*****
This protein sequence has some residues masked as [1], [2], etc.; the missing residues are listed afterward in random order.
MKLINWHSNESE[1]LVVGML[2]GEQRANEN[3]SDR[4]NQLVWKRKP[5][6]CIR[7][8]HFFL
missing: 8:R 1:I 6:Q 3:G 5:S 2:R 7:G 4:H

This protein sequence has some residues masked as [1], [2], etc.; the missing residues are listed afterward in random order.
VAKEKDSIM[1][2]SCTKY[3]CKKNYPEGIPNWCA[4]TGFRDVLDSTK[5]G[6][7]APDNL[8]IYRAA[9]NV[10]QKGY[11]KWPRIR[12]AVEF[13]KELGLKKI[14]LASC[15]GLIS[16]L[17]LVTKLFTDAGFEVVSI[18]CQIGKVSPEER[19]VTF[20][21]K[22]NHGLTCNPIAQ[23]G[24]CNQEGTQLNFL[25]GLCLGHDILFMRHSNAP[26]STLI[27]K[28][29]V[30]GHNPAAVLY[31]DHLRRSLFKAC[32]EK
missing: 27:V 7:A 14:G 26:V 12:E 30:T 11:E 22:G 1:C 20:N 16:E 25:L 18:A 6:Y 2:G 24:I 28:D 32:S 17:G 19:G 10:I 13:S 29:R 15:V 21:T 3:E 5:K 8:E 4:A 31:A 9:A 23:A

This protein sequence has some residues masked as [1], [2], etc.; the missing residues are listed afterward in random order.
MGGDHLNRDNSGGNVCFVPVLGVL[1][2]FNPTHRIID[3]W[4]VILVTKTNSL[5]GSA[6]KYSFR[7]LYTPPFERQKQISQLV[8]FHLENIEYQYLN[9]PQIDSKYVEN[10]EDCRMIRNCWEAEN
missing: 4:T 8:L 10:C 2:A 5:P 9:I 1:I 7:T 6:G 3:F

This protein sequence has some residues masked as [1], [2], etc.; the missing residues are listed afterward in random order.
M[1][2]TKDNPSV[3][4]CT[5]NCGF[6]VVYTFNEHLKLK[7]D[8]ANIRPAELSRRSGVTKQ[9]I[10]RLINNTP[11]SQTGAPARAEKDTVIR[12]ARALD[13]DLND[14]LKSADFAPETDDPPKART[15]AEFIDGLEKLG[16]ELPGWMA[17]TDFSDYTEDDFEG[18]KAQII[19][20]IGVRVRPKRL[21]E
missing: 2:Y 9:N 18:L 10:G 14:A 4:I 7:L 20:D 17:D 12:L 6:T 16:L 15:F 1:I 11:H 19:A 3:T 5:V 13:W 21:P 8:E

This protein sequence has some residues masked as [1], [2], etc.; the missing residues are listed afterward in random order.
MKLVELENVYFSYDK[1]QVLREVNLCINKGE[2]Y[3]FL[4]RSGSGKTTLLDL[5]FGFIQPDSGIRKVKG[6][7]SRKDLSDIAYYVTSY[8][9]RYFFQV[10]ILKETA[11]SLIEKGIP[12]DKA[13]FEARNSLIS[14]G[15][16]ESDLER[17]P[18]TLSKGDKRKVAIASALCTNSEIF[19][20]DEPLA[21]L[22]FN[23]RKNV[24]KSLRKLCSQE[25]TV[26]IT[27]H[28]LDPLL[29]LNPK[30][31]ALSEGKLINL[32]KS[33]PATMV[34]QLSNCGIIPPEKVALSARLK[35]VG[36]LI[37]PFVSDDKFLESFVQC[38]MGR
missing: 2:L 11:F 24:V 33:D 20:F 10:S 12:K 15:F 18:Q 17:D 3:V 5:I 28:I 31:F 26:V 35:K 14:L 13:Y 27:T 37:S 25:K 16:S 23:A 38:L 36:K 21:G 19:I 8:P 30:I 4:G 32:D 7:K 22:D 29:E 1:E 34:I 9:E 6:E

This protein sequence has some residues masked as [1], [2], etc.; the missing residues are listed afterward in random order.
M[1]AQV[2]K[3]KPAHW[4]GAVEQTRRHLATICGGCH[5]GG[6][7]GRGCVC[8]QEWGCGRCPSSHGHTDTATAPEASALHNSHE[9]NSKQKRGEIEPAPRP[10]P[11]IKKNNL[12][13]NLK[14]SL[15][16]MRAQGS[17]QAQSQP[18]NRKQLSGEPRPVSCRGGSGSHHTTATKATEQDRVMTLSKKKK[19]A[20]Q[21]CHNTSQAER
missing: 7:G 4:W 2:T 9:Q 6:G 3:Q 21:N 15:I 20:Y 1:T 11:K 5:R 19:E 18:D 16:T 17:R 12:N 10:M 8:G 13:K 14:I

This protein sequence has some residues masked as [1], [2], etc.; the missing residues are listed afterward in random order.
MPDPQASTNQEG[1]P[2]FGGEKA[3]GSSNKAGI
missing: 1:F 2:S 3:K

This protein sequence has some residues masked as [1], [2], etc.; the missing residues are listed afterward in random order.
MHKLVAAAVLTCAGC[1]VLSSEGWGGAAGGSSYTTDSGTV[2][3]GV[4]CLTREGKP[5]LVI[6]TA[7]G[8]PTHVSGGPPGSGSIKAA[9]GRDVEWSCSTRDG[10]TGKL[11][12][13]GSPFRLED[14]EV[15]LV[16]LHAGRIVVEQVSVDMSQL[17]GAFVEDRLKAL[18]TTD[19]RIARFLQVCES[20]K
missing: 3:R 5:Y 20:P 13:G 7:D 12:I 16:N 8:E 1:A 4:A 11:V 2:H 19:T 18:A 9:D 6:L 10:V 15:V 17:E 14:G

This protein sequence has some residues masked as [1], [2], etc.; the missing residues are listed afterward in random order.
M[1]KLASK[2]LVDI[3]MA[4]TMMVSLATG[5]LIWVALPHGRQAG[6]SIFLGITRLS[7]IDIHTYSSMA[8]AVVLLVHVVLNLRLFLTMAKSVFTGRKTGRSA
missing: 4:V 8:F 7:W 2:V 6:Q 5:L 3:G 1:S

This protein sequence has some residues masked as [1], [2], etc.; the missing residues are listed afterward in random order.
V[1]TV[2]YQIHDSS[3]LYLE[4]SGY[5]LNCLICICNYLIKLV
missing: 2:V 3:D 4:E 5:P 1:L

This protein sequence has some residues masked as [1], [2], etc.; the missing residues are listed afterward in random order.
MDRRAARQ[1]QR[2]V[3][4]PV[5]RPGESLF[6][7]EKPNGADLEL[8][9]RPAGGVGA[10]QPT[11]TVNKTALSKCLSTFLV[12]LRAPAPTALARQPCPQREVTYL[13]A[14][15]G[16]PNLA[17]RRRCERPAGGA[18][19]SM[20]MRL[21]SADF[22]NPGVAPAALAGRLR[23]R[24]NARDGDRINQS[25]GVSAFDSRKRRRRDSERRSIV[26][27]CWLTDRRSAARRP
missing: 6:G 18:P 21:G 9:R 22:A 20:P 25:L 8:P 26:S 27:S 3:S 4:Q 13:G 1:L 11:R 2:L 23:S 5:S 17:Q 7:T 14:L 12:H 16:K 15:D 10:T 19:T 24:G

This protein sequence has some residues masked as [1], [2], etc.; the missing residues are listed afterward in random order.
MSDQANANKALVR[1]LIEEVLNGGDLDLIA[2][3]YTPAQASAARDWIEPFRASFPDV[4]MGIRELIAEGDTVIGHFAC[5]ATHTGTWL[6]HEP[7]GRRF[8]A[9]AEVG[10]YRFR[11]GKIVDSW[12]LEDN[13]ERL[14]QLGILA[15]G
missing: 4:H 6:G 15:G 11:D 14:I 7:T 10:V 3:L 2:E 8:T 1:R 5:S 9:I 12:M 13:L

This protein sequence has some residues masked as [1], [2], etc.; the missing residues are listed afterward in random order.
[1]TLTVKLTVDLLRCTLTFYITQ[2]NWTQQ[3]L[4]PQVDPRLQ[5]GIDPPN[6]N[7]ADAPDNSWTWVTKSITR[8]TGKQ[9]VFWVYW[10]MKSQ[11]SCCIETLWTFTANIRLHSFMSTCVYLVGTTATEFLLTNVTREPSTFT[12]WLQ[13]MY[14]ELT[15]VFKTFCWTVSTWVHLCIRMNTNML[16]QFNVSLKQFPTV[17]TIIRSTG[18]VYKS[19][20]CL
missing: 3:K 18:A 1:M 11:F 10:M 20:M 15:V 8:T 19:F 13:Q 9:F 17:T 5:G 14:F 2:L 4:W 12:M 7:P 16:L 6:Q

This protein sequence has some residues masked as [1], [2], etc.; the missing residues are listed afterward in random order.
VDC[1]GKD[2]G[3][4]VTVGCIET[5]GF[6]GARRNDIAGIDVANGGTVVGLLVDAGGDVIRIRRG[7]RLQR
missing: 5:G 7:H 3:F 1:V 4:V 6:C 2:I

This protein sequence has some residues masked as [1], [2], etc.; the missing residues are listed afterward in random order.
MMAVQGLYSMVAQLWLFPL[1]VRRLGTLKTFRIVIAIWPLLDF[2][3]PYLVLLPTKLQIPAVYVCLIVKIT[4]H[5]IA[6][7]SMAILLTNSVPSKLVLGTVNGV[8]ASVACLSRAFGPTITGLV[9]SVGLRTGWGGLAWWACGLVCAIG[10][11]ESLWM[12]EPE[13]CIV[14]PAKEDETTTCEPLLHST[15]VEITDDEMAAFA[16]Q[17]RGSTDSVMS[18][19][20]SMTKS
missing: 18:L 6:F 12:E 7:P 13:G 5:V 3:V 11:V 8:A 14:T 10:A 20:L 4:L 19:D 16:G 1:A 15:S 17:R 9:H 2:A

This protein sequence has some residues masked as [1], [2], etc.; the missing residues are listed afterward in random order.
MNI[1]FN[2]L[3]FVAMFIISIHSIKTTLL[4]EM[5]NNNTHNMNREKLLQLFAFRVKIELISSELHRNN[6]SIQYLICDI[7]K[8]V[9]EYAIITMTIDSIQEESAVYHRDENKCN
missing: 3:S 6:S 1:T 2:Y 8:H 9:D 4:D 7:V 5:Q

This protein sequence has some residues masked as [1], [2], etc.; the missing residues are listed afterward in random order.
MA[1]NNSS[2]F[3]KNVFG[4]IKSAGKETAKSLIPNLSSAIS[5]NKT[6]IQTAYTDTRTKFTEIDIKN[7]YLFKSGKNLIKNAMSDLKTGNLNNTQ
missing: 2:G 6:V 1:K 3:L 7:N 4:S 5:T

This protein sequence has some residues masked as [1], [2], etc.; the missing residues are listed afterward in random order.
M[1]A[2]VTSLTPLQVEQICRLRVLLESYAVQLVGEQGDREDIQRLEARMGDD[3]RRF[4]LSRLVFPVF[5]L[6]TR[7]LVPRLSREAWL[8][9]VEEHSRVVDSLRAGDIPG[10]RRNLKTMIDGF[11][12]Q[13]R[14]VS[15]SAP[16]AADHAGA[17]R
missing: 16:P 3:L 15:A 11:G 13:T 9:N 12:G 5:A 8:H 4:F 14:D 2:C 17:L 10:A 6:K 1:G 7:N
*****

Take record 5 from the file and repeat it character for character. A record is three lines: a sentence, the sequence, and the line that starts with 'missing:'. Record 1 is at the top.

This protein sequence has some residues masked as [1], [2], etc.; the missing residues are listed afterward in random order.
MKLVELENVYFSYDK[1]QVLREVNLCINKGE[2]Y[3]FL[4]RSGSGKTTLLDL[5]FGFIQPDSGIRKVKG[6][7]SRKDLSDIAYYVTSY[8][9]RYFFQV[10]ILKETA[11]SLIEKGIP[12]DKA[13]FEARNSLIS[14]G[15][16]ESDLER[17]P[18]TLSKGDKRKVAIASALCTNSEIF[19][20]DEPLA[21]L[22]FN[23]RKNV[24]KSLRKLCSQE[25]TV[26]IT[27]H[28]LDPLL[29]LNPK[30][31]ALSEGKLINL[32]KS[33]PATMV[34]QLSNCGIIPPEKVALSARLK[35]VG[36]LI[37]PFVSDDKFLESFVQC[38]MGR
missing: 2:L 11:F 24:V 33:D 20:F 10:S 12:K 15:F 18:Q 17:D 3:V 5:I 28:I 31:F 26:V 35:K 14:L 13:Y 27:T 37:S 25:K 16:S 23:A 38:L 36:K 21:G 19:I 8:P 30:I 4:G 32:D 7:K 22:D 29:E 1:E 34:I 9:E 6:E